“It is a human rights violation to force trans people to undergo medical tests to verify their gender,” 25-year-old Arundhati said on Friday, four days after she was subjected to a psychological test to determine if she was a trans woman, as she claimed, on the orders of the Kerala High Court. A trans woman is one who is assigned male at birth but identifies as female.
Expressing the hope that she is the last trans person forced to undergo medical tests to verify gender identity, the resident of Ernakulam district in Kerala added, “I wish the courts would not resort to the practice again.”
The High Court’s order on Monday was in response to a habeas corpus petition filed by Arundhati’s mother on May 25. In her petition, the mother stated that her “son” suffered from a “mood disorder” and that he was being held against his will by the transgender community since the second week of May.
A habeas corpus petition empowers a court to order that a person reported to be illegally detained be presented before it. The court then determines the veracity of the petition and sets the person free according to the law.
The petition followed Arundhathi’s statement to the judicial first class magistrate in Aluva on May 19 that she was a woman and not a man and that she did not wish to live with her parents. She also told the magistrate that she was not being kept against her will by the transgender community.
On Monday, Arundhati was taken to the Kusumagiri Mental Health Centre in Kakkanad, Ernakulam. Doctors at the centre examined her for two days and informed the High Court on Thursday that she had no psychological disorder and that she had chosen her gender by her own will. Following this, the court on Friday declared her mentally stable and said she was free to live as she pleased.
‘I cried the whole day’
Despite the court ruling in her favour, Arundhati says its decision to order a medical examination left her feeling humiliated and ignored.
“I felt humiliated. I cried the whole day,” she said. “I had declared my gender earlier. But the court was not convinced. It took my mother’s petition seriously and ignored my statement that I was a trans woman.”
She also said the Kerala High Court’s actions went against a four-year-old Supreme Court order that assured individuals of the power to determine their gender. “The Supreme Court upheld the rights of [the] transgender community and recognised them as a separate gender in 2014,” she pointed out. “But the Kerala High Court acted against the apex court.”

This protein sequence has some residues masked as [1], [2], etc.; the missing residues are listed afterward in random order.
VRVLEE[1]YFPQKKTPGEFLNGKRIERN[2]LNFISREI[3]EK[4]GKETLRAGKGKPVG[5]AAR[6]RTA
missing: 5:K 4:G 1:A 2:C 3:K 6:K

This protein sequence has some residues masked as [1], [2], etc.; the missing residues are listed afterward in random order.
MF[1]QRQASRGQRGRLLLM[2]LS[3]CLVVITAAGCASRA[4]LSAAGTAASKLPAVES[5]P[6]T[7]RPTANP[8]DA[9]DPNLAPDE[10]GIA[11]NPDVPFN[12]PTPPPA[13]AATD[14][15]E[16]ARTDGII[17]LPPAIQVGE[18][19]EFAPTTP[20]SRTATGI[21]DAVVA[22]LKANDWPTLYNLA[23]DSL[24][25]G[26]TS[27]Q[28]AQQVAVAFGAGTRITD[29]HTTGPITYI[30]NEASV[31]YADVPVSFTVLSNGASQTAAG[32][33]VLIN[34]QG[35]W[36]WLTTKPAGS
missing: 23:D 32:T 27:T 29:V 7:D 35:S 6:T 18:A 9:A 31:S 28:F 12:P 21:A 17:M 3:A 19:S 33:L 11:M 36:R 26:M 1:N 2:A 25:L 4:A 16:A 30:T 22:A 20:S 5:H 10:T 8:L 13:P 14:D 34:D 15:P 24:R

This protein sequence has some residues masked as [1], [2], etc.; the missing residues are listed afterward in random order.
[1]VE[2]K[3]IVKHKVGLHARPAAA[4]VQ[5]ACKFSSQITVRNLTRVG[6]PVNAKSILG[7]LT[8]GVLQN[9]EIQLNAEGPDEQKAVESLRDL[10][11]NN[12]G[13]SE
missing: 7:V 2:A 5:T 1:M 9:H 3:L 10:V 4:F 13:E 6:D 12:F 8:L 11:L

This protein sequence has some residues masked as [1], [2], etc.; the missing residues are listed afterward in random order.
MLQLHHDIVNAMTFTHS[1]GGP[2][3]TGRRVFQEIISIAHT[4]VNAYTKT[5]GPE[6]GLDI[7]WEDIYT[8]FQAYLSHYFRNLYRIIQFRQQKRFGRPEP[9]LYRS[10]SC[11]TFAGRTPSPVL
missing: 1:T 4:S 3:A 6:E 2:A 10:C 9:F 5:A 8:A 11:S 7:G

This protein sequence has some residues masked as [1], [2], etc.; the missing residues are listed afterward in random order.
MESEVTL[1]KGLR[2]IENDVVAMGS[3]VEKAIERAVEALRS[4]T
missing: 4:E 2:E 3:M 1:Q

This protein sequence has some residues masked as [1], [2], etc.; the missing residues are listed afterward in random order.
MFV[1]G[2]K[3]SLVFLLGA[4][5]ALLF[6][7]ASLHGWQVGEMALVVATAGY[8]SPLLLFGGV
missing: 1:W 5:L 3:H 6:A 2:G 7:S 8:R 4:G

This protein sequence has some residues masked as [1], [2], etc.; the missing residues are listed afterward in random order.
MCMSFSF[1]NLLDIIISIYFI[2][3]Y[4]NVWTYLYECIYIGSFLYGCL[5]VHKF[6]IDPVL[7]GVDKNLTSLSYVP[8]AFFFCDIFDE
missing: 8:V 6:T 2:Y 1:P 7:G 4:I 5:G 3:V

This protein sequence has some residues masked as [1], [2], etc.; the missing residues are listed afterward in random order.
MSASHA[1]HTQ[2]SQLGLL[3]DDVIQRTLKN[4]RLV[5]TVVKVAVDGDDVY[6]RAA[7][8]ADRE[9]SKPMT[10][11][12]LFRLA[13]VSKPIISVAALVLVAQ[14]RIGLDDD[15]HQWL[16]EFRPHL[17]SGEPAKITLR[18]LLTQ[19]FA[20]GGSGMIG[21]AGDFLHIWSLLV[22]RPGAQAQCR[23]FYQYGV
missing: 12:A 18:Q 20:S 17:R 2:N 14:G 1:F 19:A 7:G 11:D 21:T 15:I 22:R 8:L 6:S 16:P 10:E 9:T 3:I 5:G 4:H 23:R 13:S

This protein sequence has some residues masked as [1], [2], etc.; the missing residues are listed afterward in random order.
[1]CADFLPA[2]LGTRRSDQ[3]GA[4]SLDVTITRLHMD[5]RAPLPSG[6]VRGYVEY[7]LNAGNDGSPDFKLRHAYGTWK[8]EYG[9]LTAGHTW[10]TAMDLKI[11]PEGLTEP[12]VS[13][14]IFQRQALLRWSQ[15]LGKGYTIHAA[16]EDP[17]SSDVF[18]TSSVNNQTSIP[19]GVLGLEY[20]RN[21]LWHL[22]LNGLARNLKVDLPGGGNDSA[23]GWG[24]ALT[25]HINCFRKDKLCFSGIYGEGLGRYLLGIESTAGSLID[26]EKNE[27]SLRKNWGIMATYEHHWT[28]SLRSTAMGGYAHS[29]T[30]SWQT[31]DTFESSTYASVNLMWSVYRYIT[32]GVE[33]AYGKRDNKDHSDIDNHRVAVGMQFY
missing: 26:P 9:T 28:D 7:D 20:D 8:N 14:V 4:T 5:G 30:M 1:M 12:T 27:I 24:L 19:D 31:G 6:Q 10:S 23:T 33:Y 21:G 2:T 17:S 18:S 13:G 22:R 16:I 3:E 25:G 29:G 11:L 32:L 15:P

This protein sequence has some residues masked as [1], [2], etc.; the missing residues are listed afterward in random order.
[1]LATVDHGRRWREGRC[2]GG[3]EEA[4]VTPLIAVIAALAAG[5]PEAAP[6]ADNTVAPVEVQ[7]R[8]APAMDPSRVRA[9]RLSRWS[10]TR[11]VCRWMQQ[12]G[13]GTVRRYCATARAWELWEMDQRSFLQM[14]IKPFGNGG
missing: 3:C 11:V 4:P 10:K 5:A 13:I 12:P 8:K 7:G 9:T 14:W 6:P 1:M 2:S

In its order, the Supreme Court had said, “Gender identity, therefore, refers to an individual’s self-identification as a man, woman, transgender or other identified category.”
Hospitalised and confined
The court-ordered medical tests were not the first time Arundhati received phychological treatment. She says her parents admitted her at the Stella Maris Hospital in Ernakulam last year against her will. “I was tortured at the hospital,” she said. “I was denied access to go out. I was confined to a room for two months. My phone was confiscated. The doctors cut my hair. They gave me a lot of medicines.”
She said her mother had mentioned the treatment in her petition.
Arundhati now plans to sue Stella Maris Hospital. “The tests conducted at Kusumagiri Hospital proved that I am a mentally stable person. I am planning to sue Stella Maris Hospital for unscientific diagnosis and treatment,” she said.
According to her lawyer Maya Krishnan, it is common practice to brand members of the transgender community as psychologically unstable. “It has been going [on] for quite some time,” she said, adding that she hoped Friday’s verdict would encourage more trans people to come out and assert their gender identity.
Arundhati also spoke of how she had hoped her mother would support her. She said she had wanted to come out as a trans woman seven years ago but had held back, fearing a backlash from the family. However, she had confided in her mother way back then.
“I discussed my gender preference with mother seven years ago,” she said. “I told her of my intention to go for sex rearrangement surgery when I grew up. She listened [to] it all. I thought she would help me and [stand] by me when I decided to come out.”
All set to start a new life without her parents, Arundhati says her top priority now is to complete her graduation. She has also thought of a career for herself. “Being good at singing and dancing, I think I can make money from stage shows,” she said.
Arundhati said she had studied music for 12 years and Bharatanatyam for five. She has also been giving performances across the state since 2014.
But her dreams do not end just there. “I don’t want to limit myself to stage shows,” she said. “My ultimate aim is to become a renowned playback singer.”
While she has lost the support of her family, Arundhati said she was lucky to have the transgender community on her side during the court case. “I hid my gender identity for 25 long years,” she said. “I have just begun a new life. I must thank the transgender community in Ernakulam for helping me find peace.”